Yessirree. That’s what’s being reported out there:
There are 6,455,300 more students with bachelor’s degrees today than jobs available for them, including jobs that would be created in the next seven years, according to data from the Bureau of Labor Statistics (BLS) and the National Center for Education Statistics.
According to the education statistics, therewere 35,632,000 Americans holding bachelor’s degrees from the age 25 to 64 in 2014. That number grows to 45,176,000 if you include those who are 20-24 and 65 years and older.
The BLS, which produces employment projections, calculates how many jobs will be added in the next 10 years with a breakdown by education level.
According to the BLS, there were 26,033,000 jobs that required a bachelor’s degree upon entry in 2012. That number is expected to grow to 29,176,700 jobs by 2022.
This means that the number of Americans who hold bachelor’s degrees now, in their working years, exceeds the number of jobs created by 2022 for bachelor’s degrees by 6,458,300.
What’s going on here? Some really, really smart people are connecting the dots and citing credential inflation:
[…] Neal McCluskey, the director of the Center for Educational Freedom at the Cato Institute, says one of the major problems contributing to this statistic is credential inflation. This happens when employers require a credential that the job doesn’t necessarily need.
“Many more employers may well be asking for credentials mainly because they can, not because they now have the need for certain skills and abilities that people can learn in college and more importantly can only learn in college,” said McCluskey.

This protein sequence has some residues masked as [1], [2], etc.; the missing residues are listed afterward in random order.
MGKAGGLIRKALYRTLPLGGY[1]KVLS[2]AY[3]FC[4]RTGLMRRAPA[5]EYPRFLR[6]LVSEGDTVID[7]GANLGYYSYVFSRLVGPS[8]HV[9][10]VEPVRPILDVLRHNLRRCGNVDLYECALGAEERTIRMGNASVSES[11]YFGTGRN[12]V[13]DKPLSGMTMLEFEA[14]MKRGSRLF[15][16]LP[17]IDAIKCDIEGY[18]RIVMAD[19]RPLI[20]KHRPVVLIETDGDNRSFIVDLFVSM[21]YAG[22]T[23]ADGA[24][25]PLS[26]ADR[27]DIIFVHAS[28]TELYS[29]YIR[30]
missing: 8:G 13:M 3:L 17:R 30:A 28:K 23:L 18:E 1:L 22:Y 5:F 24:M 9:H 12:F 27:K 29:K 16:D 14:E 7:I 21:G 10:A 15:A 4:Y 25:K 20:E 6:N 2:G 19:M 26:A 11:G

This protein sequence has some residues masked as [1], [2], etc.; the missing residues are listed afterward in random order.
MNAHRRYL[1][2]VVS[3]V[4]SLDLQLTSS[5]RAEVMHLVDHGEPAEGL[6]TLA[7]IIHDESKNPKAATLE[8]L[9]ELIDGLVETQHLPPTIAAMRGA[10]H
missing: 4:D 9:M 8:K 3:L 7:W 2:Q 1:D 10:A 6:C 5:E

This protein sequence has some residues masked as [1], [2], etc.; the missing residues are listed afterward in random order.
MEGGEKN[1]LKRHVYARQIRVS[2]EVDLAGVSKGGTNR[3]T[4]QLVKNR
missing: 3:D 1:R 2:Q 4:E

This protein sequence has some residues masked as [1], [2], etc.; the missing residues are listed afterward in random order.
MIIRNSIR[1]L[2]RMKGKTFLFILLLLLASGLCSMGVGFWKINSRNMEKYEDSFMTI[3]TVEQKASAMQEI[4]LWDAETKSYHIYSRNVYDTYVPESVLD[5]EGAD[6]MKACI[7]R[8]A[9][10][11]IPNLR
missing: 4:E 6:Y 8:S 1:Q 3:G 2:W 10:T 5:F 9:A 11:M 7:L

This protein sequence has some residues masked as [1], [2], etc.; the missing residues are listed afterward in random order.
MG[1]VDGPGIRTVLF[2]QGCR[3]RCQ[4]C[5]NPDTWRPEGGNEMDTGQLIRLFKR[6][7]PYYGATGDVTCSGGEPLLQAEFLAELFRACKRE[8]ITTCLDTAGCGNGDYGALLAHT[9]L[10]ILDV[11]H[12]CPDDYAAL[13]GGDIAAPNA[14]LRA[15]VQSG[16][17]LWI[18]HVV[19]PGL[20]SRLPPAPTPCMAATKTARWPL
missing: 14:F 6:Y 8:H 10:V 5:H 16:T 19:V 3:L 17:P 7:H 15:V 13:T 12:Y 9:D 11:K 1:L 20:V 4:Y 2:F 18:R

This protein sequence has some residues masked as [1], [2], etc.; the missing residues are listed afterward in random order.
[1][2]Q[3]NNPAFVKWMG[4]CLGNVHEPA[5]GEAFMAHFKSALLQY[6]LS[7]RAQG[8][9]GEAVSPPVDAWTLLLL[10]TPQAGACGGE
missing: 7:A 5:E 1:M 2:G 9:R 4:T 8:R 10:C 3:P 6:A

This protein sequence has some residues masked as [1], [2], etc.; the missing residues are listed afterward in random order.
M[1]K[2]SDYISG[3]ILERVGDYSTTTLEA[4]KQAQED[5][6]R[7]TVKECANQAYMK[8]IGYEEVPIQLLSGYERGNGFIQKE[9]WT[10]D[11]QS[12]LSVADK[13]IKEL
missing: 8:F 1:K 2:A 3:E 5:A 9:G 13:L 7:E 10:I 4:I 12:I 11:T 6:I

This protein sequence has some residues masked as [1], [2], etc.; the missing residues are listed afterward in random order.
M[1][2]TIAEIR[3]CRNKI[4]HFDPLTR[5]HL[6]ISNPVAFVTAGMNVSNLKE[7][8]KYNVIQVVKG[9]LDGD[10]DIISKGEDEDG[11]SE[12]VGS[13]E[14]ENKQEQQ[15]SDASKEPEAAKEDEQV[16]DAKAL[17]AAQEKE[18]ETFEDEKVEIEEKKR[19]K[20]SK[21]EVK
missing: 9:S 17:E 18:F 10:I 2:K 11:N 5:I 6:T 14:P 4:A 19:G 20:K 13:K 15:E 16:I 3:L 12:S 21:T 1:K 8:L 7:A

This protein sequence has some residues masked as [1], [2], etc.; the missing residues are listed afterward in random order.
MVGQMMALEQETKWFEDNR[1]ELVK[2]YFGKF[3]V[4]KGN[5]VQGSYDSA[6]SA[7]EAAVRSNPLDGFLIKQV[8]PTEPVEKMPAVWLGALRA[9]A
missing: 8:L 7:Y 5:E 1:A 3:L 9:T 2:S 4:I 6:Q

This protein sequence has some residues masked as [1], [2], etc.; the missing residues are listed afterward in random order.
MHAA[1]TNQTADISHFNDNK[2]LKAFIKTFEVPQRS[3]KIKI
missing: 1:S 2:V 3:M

“About one-third of people with bachelor’s degrees right now are in jobs that don’t require that credential,” he said. “Many of those are people who—it’s not just the new recent graduates looking for a job—these are many people who they have been on a permanent career track that isn’t a job requires a degree.”
Both former secretary of state Hillary Clinton and Sen. Bernie Sanders (I., Vt.) touted “tuition-free” college last night in the first Democratic presidential debate.
McCluskey says this will not only drain taxpayers who have to foot the bill but it will make students less likely to really think about their decision to enter college and finish their education.
“Quite simply, when someone else pays your bills you are more likely to consume, and less likely to think efficiently about what you are consuming,” he says. “That’s been the higher education problem for decades, and this plan would have someone else foot even more of the bill.”
“A problem is 10 years down the line with free college, there’s now, say, 60 percent of jobs that require some sort of credential to enter, but it’s not because the skills needed to do the job changed, it’s because you have even more people with degrees,” he said.